"O commanders, officials, and people! Know ye that Heaven has given me the Empire of the earth, both the east and the west of it. Those who submit will be spared; woe to those who resist, they will be slaughtered with their children and wives and dependants."
|--||Genghis Khan, |
Message to the Khwarazm Empire,
- During the French Wars of 1793-1815, the titled nobility or landed gentry provided about 39 percent of officers in the Royal Navy, but nearly 53 percent of the frigate captains, which were the most profitable commands.
- In the mid-1850s three U.S. Army officers, among them Capt. George B. McClellan, spent two years traveling through Europe to study military developments in various countries, and upon their return published a number of reports, but not once did any of them mention the newly developed Prussian General Staff, nor did they say much about rifled muskets, just then entering into service.
- During the period of the Naval Arms Limitation Treaties (1922-1934), the cost-cutting United States built 16 new major combatants (i.e., destroyers on up) while a nearly as parsimonious Britain built 37, and spendthrift Japan 116, so that by 1934 the Imperial Navy, which was supposed to have 60-percent of the tonnage of the U.S. Navy, actually had about 80-percent.
- En route to South Africa to cover the Boer War for the Morning Post, young Winston Churchill took with him 30 bottles of wine, six of port, 18 of ten-year-old scotch, and six of brandy, so that he could “rough it” in style.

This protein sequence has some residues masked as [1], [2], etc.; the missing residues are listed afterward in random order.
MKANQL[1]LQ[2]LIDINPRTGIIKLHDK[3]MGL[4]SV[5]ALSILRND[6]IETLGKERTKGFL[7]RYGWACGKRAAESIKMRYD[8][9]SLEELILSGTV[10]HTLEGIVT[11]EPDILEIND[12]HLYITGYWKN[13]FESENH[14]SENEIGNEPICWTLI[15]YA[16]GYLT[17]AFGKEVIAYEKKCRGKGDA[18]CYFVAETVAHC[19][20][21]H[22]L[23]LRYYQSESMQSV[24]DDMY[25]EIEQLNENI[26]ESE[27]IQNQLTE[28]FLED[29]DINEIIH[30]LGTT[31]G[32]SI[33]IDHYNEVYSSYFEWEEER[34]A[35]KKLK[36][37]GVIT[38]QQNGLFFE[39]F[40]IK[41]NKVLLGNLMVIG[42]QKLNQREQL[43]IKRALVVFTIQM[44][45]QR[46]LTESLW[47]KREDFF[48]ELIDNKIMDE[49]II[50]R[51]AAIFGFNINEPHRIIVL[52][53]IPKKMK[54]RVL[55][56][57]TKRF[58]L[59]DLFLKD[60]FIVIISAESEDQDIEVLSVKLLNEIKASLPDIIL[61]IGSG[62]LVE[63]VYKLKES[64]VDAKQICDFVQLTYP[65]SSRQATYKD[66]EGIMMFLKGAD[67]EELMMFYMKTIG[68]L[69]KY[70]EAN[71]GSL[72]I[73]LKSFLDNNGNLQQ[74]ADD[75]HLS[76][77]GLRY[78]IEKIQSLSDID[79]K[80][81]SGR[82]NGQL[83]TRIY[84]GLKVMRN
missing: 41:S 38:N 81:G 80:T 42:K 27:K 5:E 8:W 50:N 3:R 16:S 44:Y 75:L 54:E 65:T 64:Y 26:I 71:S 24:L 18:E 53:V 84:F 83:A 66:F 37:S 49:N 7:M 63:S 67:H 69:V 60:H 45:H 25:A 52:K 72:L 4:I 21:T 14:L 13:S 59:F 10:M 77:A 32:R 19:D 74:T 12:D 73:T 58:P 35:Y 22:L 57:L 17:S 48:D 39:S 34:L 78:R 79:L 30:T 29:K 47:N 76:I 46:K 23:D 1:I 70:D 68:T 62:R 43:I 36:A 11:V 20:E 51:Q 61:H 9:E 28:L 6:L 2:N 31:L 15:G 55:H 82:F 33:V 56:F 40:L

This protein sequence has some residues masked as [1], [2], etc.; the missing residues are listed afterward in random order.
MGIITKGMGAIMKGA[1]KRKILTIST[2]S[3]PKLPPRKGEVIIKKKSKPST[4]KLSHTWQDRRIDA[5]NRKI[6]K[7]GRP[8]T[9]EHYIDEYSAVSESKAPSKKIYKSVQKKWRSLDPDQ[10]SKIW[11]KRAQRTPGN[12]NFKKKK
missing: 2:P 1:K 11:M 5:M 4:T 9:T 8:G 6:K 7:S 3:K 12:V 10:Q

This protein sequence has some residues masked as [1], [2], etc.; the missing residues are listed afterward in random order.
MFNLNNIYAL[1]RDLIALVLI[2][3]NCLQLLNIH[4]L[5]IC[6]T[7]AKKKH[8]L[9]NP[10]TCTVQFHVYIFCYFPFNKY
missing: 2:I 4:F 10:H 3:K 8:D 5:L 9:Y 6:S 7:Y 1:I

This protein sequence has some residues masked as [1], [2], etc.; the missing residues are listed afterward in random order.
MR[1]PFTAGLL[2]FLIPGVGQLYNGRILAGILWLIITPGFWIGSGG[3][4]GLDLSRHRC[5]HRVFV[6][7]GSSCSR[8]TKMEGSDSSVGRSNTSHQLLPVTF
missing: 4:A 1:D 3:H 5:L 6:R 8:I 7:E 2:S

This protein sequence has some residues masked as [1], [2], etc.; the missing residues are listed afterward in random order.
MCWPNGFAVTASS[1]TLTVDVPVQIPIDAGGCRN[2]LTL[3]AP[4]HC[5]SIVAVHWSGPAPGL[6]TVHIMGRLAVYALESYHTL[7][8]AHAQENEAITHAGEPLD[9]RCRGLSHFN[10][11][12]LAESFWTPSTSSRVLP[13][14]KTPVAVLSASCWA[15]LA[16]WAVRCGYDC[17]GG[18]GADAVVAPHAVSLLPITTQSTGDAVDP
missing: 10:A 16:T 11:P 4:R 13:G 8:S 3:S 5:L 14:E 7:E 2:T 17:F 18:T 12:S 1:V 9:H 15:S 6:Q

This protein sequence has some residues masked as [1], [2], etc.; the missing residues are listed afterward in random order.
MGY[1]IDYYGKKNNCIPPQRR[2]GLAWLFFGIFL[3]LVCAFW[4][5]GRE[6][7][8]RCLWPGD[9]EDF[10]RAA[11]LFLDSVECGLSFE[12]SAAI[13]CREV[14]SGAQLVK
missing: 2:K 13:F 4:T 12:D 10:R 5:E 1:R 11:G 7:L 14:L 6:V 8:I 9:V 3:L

- So precipitous was the flight of the defeated Mamluks after being trounced by the Turks under Selim the Grim at Marj Dabiq near Aleppo on August 24, 1516, that 80-year old Sultan Ghowir of Syria was actually trampled to death by his panic-stricken troops.
- In July of 1918, 30 mechanics at Britain’s Barr & Stroud machine shop were conscripted, which led to a prompt fall in aircraft engine production for the month from the planned 1,132 to 688, since the men were irreplaceable.
- While viewing the body of Alexander the Great in Alexandria following his capture of the city in 30 B.C., Octavian, later the Emperor Augustus, accidentally damaged the dead king’s nose.
- The earliest use of the word “logistics” in the sense of managing the housekeeping and supply of an army seems to have been by the Byzantine Emperor Leo the Wise (r. 886-912) in his book Tactica.
Portions of "Al
Nofi's CIC" have appeared previously in Military Chronicles,
Copyright © 2345 Military
Chronicles (www.militarychronicles.com), used with permission, all rights